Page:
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  1. #1

    The Value of Facebook (Likes = Presence)

    So a friend of mine contacted me about six months ago on his Indiegogo campaign. He spent quite a bit of time on his video, had a voice actor paid as his own voice often comes across as someone talking to you while they are chewing a cat (his words); and even got all his press releases out. He launched his campaign, and his product was pretty useful. Within the first couple of hours he reached 20% of his goal and was confident he would be successful.

    Misguided confidence is the Achille's heel of many an entrepreneur.

    With only 2 weeks left he barely broke 50% of his goal and was in scramble and did everything possible (including post it on here) to try to make his goal. When the clock reached 0 he was well short of his goal, and if he sees this post, he can tell you the exact numbers.

    He reached out to me and asked me to give his campaign a look and give him feedback. Now, I don't normally do it for free as it's a big part of my livelihood while I get my own project off the ground; but I also like to learn from the mistakes of others so I don't make the same mistakes.

    As I said, on the surface, everything looked fine. His goal wasn't too big, his website was up and running, he was doing regular updates, and he was active in several forums related to his product. Then I came across his Facebook page.


    Now, FB likes are a matter of contention for people. Some people say that likes don't mean anything and really don't weigh much. I would argue that there are three reasons people say this:

    1. People are assuming that all likes are created equal.

    2. People don't know how to get likes and so belittle it to justify having low numbers.

    3. Someone else told them they weren't important and they believed it.

    1. First, all likes are NOT created equal. Likes from friends and family are only so beneficial. I would argue that your friends and family who would support your campaign are already going to support your page, regardless of whether they throw your page a thumbs up or not. Second, and I can't stress this enough: BOUGHT LIKES ARE DETRIMENTAL, NEVER DO IT!!! They may seem like the easy way to go, but purchasing likes from some mill that promises you likes packages is just going to give you bots; fake accounts that will never engage, never support you, and could even get your page banned by FB. If I'm on your page, and your posts don't have any likes, but you have 2k followers, I'm going to be skeptical and probably leave. True, I'm probably looking at it closer than half the people out there, but how many real potential backers do you have to lose to make purchasing fake likes worth it? If your page gets banned, Murphy's law says it's gonna happen in the middle of your campaign which will sour people faster than a box of WarHead candies in your mouth all at once.

    2. Every contact is a potential customer, period. So to say that a potential backer isn't important shouldn't make sense to anyone. At what point in trying to reach your goal would you ever say that reaching out to as many potential customers isn't important? There have been plenty of campaigns that get within just a few dollars of their goal that could have been reached that it should baffle and serve as a lesson for anyone who thinks that engaged likes don't make a difference.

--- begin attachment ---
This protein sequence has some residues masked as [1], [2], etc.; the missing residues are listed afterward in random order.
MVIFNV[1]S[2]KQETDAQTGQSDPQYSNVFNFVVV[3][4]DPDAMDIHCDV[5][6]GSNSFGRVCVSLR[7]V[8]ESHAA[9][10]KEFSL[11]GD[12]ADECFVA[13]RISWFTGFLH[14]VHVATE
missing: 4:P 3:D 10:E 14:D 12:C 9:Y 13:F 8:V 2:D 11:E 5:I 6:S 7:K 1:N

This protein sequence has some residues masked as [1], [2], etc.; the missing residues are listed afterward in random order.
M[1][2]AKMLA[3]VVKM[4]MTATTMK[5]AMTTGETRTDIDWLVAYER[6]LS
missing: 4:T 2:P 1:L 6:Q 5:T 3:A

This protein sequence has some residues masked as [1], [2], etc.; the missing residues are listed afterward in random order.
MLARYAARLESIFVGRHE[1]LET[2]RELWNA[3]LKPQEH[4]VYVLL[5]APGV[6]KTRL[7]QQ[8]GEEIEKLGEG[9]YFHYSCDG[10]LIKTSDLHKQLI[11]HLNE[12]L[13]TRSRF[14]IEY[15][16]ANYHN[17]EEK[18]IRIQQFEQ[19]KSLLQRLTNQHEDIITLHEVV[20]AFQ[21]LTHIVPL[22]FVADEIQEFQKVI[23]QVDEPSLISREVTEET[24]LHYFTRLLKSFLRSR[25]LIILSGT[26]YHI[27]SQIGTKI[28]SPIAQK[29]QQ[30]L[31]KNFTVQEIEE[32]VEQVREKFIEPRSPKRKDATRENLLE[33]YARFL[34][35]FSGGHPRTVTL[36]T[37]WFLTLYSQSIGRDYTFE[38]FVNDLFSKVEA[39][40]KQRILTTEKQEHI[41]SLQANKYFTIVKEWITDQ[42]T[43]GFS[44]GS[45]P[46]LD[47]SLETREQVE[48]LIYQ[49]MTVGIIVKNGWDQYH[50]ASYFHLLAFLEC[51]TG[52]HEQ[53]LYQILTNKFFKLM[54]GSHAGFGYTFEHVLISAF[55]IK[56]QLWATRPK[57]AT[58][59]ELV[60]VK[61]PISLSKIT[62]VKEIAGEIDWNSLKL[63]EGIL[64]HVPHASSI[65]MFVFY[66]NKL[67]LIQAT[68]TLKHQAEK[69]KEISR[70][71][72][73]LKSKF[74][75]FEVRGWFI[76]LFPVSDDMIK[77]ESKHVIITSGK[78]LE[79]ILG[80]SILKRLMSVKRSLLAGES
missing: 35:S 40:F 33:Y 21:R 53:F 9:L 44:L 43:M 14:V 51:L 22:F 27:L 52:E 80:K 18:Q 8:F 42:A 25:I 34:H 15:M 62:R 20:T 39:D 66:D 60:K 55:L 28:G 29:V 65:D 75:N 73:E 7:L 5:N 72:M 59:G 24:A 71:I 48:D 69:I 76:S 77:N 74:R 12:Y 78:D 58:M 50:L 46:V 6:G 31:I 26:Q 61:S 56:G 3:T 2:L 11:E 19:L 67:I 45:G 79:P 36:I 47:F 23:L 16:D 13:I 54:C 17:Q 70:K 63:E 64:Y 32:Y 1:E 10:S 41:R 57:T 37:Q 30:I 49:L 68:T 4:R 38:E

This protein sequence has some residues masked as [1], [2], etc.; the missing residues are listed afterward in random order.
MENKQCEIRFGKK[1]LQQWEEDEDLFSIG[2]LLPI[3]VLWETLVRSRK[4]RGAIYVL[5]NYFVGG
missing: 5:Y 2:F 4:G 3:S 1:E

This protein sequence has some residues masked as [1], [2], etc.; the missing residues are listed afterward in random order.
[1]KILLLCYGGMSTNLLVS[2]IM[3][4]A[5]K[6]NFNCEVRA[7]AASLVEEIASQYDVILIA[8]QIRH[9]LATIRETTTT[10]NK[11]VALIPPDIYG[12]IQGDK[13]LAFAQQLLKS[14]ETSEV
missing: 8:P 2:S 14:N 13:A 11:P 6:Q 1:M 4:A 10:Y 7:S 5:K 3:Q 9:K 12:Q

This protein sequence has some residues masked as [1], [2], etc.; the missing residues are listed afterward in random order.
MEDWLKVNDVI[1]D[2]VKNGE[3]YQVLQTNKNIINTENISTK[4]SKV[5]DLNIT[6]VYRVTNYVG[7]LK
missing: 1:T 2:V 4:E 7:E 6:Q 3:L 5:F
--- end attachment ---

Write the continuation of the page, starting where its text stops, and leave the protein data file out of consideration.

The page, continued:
3. When I got engaged my mom called me to give me marital advice. I listened to it, all the while laughing my tailbone off. She's been divorced more times than most small cities so unless she was going to tell me what not to do, the thought that she would have any kind of expertise in the matter was nothing less than comical. The same is true in business advice. Everyone has opinions, but not everyone's opinion is created equal. When Pebble, the largest success story on Kickstarter attributes a large part of their success to their hundreds of thousands of likes, Amazon doesn't go an hour without posting on their dozen fb pages, and every fortune 500 company has staff hired to do nothing but manage their fb accounts; taking weight away from the importance of a solid fb presence makes as much sense as going to a homeless person for stock tips.

    For me, it's no different. I slowed down the launch of SPoE until we break at least 100k likes on FB. Honestly, I'm contemplating going much higher. At the time of this article, I just broke the 8k mark and should reach 10k before the day is over.

    So before you write off FB and launch, spend a couple of minutes and ask yourself why you wouldn't want to give yourself every chance to be a success instead of a statistic.

  2. #2
    Junior Member
    Join Date
    Jul 2017
    I have 100k FB followers yet can't make our crowdfunding campaign produce sales - even though it was very well received by a lot of people in our niche. But of course, our product isn't something ground-breaking, but still quite unique. Obviously, the less of an existing social media base you have, the more innovative your product needs to be.

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